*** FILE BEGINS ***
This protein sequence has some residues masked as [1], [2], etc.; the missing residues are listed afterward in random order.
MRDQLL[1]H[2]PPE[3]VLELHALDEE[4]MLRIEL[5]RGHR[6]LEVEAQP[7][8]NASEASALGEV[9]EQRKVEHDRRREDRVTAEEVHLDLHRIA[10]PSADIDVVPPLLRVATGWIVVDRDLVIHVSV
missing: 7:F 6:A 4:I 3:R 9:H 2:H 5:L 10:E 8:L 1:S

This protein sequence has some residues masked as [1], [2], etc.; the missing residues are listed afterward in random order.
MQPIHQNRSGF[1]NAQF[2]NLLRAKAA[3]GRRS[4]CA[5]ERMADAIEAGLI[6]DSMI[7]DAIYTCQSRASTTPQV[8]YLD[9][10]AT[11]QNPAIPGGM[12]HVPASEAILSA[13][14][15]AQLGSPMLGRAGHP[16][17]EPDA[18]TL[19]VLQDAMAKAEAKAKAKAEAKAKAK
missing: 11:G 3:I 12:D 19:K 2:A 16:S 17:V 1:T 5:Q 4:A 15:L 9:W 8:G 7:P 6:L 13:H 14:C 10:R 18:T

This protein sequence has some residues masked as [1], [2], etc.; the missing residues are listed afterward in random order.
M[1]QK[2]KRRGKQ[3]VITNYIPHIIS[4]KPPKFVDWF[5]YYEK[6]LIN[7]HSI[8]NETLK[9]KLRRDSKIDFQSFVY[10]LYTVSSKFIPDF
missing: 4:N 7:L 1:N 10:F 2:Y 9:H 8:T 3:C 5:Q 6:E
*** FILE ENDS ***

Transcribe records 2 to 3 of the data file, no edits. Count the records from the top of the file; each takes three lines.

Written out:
This protein sequence has some residues masked as [1], [2], etc.; the missing residues are listed afterward in random order.
MQPIHQNRSGF[1]NAQF[2]NLLRAKAA[3]GRRS[4]CA[5]ERMADAIEAGLI[6]DSMI[7]DAIYTCQSRASTTPQV[8]YLD[9][10]AT[11]QNPAIPGGM[12]HVPASEAILSA[13][14][15]AQLGSPMLGRAGHP[16][17]EPDA[18]TL[19]VLQDAMAKAEAKAKAKAEAKAKAK
missing: 11:G 3:I 12:D 19:K 2:A 16:S 17:V 1:T 5:Q 4:A 15:L 9:W 8:G 7:P 6:L 13:H 14:C 10:R 18:T

This protein sequence has some residues masked as [1], [2], etc.; the missing residues are listed afterward in random order.
M[1]QK[2]KRRGKQ[3]VITNYIPHIIS[4]KPPKFVDWF[5]YYEK[6]LIN[7]HSI[8]NETLK[9]KLRRDSKIDFQSFVY[10]LYTVSSKFIPDF
missing: 4:N 7:L 1:N 10:F 2:Y 9:H 8:T 3:C 5:Q 6:E